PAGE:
In 1989 things seemed fresh. The Berlin Wall came down. Reagan finally left the White House. Seinfeld hit TV screens; so did The Simpsons. New Kids on the Block were actually new.
For me 1989 marked a fresh start. At the advanced age of 24, I decided to retire from my two-year career as a real estate agent, exchange power suits and pager for hoodies and tranquility, and re-enter the world that academia had almost (but not quite) ruined for me: writing, reading, and general immersion in language.
Though I didn’t hang out my freelance shingle until the following year, I got ready. I bought a desk, someone’s boxy, gigantic castoff, and my first-ever computer, no less boxy or gigantic. I re-offered my services to the University of Ottawa, where as a grad student I’d briefly drummed grammar and composition into the heads of distracted first-year students. I bought the go-to dictionary, the Gage Canadian, if memory serves. I studied the rules.
Now, 30 years on, my desk and computer are smaller. My dictionary (Canadian Oxford) is bigger. Guns N’ Roses plays less often in my car. My students are motivated adults who aren’t forced by the requirements of their degrees to learn about commas. And the rules, especially around usage, are different. From “email” to “friending,” we’ve welcomed a long list of words that accompany technologies unheard of in 1989. In other cases, familiar words have settled into new meanings.
Here are six former usage errors (two for each decade) that were on the watch list of editors and writers 30 years ago but today barely raise an eyebrow. What’s notable, as is ever the case with language, is how these changes align with our shifting socio-cultural preoccupations.
- “Impact” as a verb. Are you rolling your eyes? If you’ve been in the language biz for three decades, or even two, you’ll have strong and likely negative feelings about people’s need to say that everything is impacting everything else. But let’s face it: we live in a world that prizes high drama, not quiet subtlety. Like it or not, the verb “impact,” which has been around for some 400 years, is here to stay.
- “Beg the question” to mean raise or elicit a question. It’s hard to ignore the correlation between instant communication and widespread contentiousness. For every opinion—or, nowadays, fact—that’s stated or posted somewhere, there appears within seconds a counter-opinion or “alternative fact.” Arguing and questioning (some might say browbeating and haranguing) are the discourse du jour. Little wonder that “beg the question” is such a popular phrase.
When I began editing, “beg the question” was reserved for the narrowest of argumentative uses: it meant that the premise of an argument assumed a conclusion. That traditional meaning, on the wane even then, has since been swept away by the raise the question meaning. The newer meaning is the intended one in up to 90 percent of cases, according to a study by language blogger Stan Carey, who writes: “In formal use I advise caution . . . but in everyday use you’ll encounter little or no difficulty or criticism with the raise the question usage.”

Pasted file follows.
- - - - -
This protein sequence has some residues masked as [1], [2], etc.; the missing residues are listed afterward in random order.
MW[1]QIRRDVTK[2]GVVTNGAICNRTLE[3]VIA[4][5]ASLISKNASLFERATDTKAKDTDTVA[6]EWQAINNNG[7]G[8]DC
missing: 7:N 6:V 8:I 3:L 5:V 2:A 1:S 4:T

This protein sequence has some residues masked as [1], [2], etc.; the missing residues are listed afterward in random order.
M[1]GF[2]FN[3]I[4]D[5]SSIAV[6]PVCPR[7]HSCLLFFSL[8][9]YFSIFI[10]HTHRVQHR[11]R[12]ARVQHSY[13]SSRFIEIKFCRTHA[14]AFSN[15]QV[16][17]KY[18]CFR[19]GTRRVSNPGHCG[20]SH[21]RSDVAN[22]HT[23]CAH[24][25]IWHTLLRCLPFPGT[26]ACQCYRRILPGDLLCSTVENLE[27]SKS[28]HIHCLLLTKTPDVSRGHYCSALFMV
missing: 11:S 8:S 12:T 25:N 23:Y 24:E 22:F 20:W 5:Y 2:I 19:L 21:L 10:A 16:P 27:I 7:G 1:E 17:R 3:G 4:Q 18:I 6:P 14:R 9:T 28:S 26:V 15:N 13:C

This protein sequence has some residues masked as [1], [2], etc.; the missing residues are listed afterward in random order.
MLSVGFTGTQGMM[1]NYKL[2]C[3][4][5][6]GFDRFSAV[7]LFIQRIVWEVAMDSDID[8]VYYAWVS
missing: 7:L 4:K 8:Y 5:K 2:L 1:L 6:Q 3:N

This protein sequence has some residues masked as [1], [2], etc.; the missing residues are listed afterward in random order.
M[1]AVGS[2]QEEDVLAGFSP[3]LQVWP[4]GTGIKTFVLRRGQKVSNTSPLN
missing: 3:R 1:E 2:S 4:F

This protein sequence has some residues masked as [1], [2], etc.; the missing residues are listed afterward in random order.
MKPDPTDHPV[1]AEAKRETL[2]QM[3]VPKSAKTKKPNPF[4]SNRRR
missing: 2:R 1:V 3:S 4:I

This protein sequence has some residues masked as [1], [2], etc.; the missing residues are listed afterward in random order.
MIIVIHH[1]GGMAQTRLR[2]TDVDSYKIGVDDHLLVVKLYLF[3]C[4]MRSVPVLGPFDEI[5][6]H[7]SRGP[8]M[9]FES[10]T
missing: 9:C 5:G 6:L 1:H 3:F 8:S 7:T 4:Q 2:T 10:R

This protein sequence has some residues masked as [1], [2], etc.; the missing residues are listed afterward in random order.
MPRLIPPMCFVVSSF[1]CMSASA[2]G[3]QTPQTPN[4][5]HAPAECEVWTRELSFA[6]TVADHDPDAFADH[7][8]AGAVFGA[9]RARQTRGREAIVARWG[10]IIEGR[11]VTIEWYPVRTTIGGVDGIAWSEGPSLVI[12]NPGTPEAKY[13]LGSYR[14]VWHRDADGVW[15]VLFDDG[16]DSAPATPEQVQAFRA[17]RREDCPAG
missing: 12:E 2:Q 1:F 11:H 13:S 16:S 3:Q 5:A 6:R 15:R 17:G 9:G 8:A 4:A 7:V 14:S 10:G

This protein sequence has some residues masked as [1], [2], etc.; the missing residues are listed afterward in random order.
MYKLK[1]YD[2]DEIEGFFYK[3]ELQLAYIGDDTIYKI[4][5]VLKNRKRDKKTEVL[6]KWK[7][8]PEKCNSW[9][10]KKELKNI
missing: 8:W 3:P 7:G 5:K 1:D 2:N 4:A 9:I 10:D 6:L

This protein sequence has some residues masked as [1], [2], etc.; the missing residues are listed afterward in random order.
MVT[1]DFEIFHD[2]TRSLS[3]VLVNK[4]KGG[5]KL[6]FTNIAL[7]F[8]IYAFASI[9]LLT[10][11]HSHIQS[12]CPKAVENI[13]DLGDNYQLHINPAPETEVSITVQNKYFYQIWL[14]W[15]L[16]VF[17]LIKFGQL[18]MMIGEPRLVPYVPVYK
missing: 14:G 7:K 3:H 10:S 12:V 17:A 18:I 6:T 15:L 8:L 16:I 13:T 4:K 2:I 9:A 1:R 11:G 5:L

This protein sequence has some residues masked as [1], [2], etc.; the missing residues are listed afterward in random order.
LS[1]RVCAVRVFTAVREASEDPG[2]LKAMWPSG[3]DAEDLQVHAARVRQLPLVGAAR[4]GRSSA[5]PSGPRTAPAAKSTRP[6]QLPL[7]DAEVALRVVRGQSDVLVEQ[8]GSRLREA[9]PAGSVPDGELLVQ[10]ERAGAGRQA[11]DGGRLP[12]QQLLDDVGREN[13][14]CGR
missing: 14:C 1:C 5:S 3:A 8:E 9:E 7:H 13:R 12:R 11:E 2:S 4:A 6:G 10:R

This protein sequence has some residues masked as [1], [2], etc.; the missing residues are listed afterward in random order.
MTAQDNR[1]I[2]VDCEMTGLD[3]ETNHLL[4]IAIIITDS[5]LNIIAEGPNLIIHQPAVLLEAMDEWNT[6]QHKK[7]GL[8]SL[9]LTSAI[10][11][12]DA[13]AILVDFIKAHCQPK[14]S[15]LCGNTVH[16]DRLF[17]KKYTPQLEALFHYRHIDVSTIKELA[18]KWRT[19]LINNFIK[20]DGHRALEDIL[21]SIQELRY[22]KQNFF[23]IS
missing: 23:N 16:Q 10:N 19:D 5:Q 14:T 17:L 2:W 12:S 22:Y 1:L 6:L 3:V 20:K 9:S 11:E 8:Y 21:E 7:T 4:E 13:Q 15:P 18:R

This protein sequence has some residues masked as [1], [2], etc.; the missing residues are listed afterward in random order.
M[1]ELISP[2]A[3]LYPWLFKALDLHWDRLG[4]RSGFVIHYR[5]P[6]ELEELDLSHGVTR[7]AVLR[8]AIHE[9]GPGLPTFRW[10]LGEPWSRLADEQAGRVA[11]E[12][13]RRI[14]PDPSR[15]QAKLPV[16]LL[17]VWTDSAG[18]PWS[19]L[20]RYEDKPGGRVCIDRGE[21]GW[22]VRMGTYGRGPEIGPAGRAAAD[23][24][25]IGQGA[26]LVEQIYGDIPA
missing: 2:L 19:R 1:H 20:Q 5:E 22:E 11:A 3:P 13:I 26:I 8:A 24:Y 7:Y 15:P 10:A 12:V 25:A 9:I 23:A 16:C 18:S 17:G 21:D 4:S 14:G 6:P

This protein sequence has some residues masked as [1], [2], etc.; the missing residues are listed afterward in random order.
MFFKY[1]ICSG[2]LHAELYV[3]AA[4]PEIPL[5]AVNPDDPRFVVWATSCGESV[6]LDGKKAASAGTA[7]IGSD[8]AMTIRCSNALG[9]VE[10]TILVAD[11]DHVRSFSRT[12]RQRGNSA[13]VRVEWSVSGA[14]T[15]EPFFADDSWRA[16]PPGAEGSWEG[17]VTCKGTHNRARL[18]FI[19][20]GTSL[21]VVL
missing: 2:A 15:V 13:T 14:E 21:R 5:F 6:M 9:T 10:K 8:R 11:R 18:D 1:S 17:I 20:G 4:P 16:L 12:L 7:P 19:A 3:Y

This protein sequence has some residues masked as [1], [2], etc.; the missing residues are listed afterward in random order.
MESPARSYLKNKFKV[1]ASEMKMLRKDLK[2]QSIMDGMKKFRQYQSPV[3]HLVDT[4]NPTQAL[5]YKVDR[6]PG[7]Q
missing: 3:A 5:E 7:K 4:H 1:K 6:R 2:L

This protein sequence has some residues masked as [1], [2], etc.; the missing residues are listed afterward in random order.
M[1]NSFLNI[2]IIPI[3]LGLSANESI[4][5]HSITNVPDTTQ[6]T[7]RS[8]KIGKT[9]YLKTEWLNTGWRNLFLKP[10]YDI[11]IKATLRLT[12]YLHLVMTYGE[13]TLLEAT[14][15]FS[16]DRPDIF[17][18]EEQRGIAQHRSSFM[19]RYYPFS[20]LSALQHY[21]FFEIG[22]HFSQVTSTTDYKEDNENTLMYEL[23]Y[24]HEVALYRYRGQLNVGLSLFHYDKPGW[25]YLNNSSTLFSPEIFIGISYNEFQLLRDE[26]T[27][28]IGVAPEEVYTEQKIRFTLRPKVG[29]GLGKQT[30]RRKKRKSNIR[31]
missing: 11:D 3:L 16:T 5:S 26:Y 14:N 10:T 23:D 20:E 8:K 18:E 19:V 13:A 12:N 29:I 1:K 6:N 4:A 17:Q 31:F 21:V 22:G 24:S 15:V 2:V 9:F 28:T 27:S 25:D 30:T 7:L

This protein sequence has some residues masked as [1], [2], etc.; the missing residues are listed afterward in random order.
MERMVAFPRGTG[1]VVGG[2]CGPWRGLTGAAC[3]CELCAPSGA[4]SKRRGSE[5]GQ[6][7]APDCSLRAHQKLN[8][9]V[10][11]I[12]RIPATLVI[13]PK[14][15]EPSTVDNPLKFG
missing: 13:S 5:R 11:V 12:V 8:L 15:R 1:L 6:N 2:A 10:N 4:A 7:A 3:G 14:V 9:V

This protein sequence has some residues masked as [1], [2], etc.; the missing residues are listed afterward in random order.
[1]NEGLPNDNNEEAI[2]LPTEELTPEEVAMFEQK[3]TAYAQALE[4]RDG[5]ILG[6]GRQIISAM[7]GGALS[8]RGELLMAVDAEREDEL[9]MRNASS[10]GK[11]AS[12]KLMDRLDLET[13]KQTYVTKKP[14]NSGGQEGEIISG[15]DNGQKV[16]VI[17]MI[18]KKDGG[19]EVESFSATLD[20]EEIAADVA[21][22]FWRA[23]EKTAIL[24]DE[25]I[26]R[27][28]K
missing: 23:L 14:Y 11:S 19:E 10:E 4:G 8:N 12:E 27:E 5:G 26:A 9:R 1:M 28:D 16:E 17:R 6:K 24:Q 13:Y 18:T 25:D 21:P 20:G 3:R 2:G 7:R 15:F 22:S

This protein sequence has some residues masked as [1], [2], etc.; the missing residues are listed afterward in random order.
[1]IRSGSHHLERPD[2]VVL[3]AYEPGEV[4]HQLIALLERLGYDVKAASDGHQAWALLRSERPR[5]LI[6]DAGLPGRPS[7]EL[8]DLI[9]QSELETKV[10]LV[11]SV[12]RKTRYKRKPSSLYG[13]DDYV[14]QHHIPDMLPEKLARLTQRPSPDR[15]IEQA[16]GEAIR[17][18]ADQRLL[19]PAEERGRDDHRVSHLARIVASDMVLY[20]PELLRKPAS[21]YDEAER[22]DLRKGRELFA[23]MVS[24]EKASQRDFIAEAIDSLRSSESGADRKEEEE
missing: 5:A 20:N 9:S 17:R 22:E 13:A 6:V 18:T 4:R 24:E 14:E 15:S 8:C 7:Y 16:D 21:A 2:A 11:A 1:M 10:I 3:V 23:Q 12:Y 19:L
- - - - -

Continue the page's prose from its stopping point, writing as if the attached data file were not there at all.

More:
- “Concerning” to mean worrisome. This usage wasn’t even on my radar until the 21st century. Then—can you say “Y2K”?—it started popping up everywhere. By 2012 so many people had asked me about “concerning” that I wrote about it in an article now in Peck’s English Pointers. Today we are worried enough that the word is everywhere. A recent Merriam-Webster usage note concludes that the adjective use is fine in nearly all instances.
- “Transition” as a verb. Though the verb form of “transition” debuted in the mid-1940s, it didn’t enter standard English until much later. A circa-2000 version of my Usage Woes and Myths workshop material says: “Transition is not listed as a verb in most current dictionaries.” Two decades later change is a constant, gender questions are top of mind, and transitioning happens all the time.
- “Reveal” as a noun. In 1989 makeovers were confined to the pages of Seventeen and Glamour (for beauty) or House and Garden (for home renovation). Enter the reality show, and suddenly we had entire TV series built around our relentless pursuit of beauty. What better way to unveil the results of dramatic transformation than in the big reveal?
“Reveal” has been an insider noun in the TV industry since the 1950s, as Grammarphobia’s Patricia T. O’Conner and Stewart Kellerman point out. Now the word has escaped its niche and is at loose in the wider world.
- “Fun” as an adjective. I can’t recall when I first read that “fun” shouldn’t describe a noun, but I sure remember cringing. I had used “fun” as an adjective my whole life, including while teaching courses on supposed correctness. As recently as 2011, Mignon Fogarty (a.k.a. Grammar Girl) apologized for using “fun” as an adjective on live radio, aware that some listeners would censure her.
Now even Bryan Garner, a reliable but conservative arbiter of usage, places the adjective use of “fun” at stage four in his five-stage language-change index. Merriam-Webster online lists the word as an adjective with no finger wagging about its acceptability and says “we do provide a definition for the adjectival use of fun, due to the fact that it has been used in such a fashion since at least the mid-1800s.”
I hope you found this reveal of our transitioning language a fun read. It begs the question: do you find these changes concerning, or do you embrace the many ways in which time impacts language?